There are disparities between myself and friends my age too, albeit to a lesser extent. I’m still close with the kids who spent a decent portion of their childhood time playing Need for Speed or watching Spongebob while I was urged to pick up a book instead. During elementary school and middle school, I felt alone in finding a genuine pleasure in learning and seeking chances to extend myself beyond the classroom. There were choices that had to be made: spend a few hours playing video games with friends or work on the last few chapters of a science book that I knew we’d never get to in class? To enroll in creative writing and math classes or to spend my weekends watching cartoons? There was always a balance—I watched my fair share of Spongebob and Fairly Odd Parents too—but the scales were tipped against heavy technological influence. As a result, my confidence as a student writer, artist, and researcher grew and formed a foundation that helps me today in school as well. I can’t help but think that my upbringing is what helps me find more academic success than the kids who were brought up constantly using electronics. Many of my closest friends today have also been raised without a heavy reliance on electronic media, and they are independent, creative, and less prone to procrastination.
The desire to latch onto something encountered in school and explore it further in outside life, or vice versa, seems to be a marking characteristic of the high-achievers who’ve grown up like me. In fact, the New York Times released an article on September 3rd exploring the place of technology in schools. The article states that, “In a nutshell: schools are spending billions on technology, even as they cut budgets and lay off teachers, with little proof that this approach is improving basic learning.” There isn’t evidence that increased technology in schools is hurting student performance either; in fact, it seems to be magnifying the positive or negative learning patterns that are already present in individual classrooms. As a student, I know that it is all too easy for teachers to fall into the hype of using technology in a class when it is unnecessary, which ends up giving kids mindless tasks to complete or easy distractions to avoid them. Online research for school projects is integral to the way we learn, but teachers often are unable to monitor how much of an effort students make to absorb material found on websites and effectively put it to use. In the end, it’s the relationship between student and teacher motivation and stimulation that makes the difference in a classroom, not the number of laptops or Smart Boards used. The classes I enjoy most are discussion and writing-based, and rarely use any sort of technology at all. The learning is an open, person-to-person experience.
No one can possibly argue that technology is “bad,” or even fully deterrent to the creative process. Who am I to say that an hour spent walking outside has been inherently better utilized than an hour clicking through pictures on Facebook? Social communication might even be a new form of creativity; it requires a certain amount of immersion and skill to manage interactions between hundreds of friends online. Everyone knows that computers can either give users a huge amount of creative freedom or tightly restrict creativity and the imagination. Computers are an indispensable tool if used properly—for group projects, research, or digital art. More often, however, they serve as a distraction to the creative process and dampen the imagination. Why? I think that social networking interactions give more instant gratification than long-term creative projects do, usually becoming irresistible distractions. I’ve probably flipped sporadically through my email more than a dozen times while writing this very piece. Although I’m conscious that what I am doing is impeding the creative process, I can’t help but continue. I might have a greater appreciation for the values of solitude and non-technological treasures because of a childhood with limited electronic exposure, but I am still easily distracted by the Internet. And with this irresistible distraction comes my final and greatest complaint against technology. I feel that “ars gratia artis” (“art for the sake of art”) is a painfully rare phenomenon today. Earlier, if people needed breaks from work, plausible alternatives would be creating something, somehow — a drawing, a poem, a letter to a friend. Today, the Internet is an easy “break” from any type of work; browsing through online headlines or personal communication for a few minutes in between work seems innocent and fleeting.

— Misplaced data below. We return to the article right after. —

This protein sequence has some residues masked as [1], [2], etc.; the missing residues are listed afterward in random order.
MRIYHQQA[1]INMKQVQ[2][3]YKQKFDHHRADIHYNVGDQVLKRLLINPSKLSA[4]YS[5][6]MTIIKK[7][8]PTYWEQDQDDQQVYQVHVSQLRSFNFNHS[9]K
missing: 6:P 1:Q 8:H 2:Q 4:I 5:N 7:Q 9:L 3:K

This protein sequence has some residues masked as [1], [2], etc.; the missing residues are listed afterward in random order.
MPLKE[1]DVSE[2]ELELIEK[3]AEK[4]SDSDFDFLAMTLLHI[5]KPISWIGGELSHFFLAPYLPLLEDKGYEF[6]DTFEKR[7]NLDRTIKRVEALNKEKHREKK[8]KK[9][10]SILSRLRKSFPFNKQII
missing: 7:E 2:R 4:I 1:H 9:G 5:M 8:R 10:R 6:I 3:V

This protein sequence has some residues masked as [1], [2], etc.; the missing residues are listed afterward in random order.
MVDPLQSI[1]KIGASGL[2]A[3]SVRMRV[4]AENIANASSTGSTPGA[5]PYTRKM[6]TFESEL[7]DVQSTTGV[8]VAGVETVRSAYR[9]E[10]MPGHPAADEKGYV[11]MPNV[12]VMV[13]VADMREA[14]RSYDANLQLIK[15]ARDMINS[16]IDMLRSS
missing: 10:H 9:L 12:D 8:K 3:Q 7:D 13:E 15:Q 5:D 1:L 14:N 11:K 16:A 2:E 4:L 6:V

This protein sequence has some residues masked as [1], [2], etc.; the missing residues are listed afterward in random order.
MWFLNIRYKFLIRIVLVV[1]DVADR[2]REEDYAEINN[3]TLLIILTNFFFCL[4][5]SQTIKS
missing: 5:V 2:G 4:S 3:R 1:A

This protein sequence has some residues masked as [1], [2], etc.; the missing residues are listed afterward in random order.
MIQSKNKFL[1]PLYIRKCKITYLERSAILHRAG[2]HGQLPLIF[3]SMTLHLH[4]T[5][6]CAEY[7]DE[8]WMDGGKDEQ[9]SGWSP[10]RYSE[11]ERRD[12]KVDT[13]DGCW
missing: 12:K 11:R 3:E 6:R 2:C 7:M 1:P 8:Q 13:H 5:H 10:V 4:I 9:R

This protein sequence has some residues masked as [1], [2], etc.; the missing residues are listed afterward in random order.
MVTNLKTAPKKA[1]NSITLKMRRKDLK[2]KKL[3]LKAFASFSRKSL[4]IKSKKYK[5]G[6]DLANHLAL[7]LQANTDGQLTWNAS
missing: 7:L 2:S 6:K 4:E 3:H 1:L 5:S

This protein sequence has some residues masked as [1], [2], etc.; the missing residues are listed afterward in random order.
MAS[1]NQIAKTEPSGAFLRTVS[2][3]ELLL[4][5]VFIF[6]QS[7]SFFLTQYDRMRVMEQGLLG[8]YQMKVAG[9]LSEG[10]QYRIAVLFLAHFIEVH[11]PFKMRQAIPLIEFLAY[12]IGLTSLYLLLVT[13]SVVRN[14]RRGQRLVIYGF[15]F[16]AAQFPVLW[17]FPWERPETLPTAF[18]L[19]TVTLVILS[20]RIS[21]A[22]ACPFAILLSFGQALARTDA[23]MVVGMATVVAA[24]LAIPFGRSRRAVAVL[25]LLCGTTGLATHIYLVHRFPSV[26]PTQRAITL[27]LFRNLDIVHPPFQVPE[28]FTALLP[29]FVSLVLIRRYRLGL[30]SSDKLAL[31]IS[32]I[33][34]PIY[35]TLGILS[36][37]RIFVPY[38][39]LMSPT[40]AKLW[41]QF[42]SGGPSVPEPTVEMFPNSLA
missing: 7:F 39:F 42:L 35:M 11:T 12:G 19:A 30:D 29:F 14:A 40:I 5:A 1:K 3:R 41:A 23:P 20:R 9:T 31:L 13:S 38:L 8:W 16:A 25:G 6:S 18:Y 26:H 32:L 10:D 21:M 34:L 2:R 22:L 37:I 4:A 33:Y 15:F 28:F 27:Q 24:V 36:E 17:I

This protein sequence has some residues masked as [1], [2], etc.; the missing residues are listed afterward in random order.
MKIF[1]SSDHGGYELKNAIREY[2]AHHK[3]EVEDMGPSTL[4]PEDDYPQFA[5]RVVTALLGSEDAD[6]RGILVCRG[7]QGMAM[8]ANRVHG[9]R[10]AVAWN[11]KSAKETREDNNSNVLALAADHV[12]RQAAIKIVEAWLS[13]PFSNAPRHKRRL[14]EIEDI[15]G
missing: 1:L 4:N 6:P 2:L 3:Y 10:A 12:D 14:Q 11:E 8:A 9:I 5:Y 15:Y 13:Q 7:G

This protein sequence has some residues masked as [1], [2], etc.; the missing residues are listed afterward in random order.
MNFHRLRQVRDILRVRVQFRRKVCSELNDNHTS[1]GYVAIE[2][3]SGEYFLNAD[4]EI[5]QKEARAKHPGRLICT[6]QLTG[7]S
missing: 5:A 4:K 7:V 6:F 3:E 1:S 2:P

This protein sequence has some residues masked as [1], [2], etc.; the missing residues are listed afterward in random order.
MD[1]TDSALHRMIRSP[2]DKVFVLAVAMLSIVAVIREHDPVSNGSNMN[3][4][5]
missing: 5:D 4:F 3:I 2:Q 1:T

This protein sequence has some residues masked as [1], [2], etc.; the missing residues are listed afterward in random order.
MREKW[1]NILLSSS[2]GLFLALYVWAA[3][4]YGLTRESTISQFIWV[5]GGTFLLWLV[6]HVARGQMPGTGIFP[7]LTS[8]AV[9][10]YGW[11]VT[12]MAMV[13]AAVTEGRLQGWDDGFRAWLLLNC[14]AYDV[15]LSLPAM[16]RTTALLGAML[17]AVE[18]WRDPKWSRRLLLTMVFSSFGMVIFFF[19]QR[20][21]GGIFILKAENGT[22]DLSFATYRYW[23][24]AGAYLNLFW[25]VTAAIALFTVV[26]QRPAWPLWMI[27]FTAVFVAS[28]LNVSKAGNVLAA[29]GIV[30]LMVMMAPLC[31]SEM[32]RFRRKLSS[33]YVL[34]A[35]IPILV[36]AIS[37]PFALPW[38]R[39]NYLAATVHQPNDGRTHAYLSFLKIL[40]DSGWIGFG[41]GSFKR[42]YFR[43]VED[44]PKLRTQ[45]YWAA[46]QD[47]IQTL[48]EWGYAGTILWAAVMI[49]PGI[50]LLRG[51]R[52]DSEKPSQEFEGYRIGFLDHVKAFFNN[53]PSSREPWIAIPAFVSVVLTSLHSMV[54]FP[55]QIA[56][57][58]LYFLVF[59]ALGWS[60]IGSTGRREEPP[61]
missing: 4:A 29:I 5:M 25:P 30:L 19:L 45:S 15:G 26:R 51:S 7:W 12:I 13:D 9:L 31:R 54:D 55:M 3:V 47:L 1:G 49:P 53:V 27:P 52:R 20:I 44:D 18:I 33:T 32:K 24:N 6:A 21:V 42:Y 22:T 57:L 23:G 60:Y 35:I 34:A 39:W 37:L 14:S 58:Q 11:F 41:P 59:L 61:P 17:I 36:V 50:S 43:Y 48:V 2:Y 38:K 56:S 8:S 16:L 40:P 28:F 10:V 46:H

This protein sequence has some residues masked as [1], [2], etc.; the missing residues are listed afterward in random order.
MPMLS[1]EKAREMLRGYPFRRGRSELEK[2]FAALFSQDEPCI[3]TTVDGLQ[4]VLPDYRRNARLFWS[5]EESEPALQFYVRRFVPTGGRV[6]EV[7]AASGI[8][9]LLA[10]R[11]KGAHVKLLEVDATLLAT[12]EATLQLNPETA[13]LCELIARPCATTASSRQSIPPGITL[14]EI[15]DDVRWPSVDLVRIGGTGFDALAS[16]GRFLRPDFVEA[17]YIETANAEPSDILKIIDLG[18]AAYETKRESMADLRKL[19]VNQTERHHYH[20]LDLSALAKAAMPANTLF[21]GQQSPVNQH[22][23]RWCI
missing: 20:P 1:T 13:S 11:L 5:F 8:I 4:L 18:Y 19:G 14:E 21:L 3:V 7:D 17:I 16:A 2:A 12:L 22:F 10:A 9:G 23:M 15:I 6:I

Nonetheless, a higher reliance on technology and the constant diversion of our thoughts buries the pleasure of creation for the sake of the moment. Technology makes time deceptive. Someone who might not think he or she has an hour to spare to work on an inspired art piece may very well spend fragments of time that add up to an hour on social media websites during the day. Although the pace at which we can retrieve information online is blindingly fast, time remains a constant. What has changed is the ease of making the conscious decision to spend that time doing something that might help us discover ourselves. In today’s world, the philosophy that “everything has to have a goal” adds to the easy diversion of thought. I see in school that when most students read or write, it’s because they have an assignment to finish. Sometimes I ignore ideas with potential because I can’t see an “end point” — there doesn’t seem to be enough time to balance writing for school and writing when I really have something to say. Creativity comes from disregarding outlines. When a teacher gives me a strict step-by-step format for an essay, I’m frustrated, not relieved. Even my best academic work has come when I free myself from what might be a safe way to earn an A. It only makes sense that an audience would be passionate about reading work only when the author has been passionate about writing it. Today, when our expressions are continually buried, we turn increasingly to electronic media. Can we use technology as a tool instead of an escape route? The actions of our generation will hold the answer.
Vidushi Sharma is a junior at Ridgewood High School. Growing up in a vegetarian household in a community bordering the Hackensack River and wetlands, she has been enthusiastic about vegetarianism and environmental preservation all her life. She is rarely found traveling without her sketchbook, and is an avid reader, writer, Latin student, and tennis player (as well as Roger Federer’s number one fan.)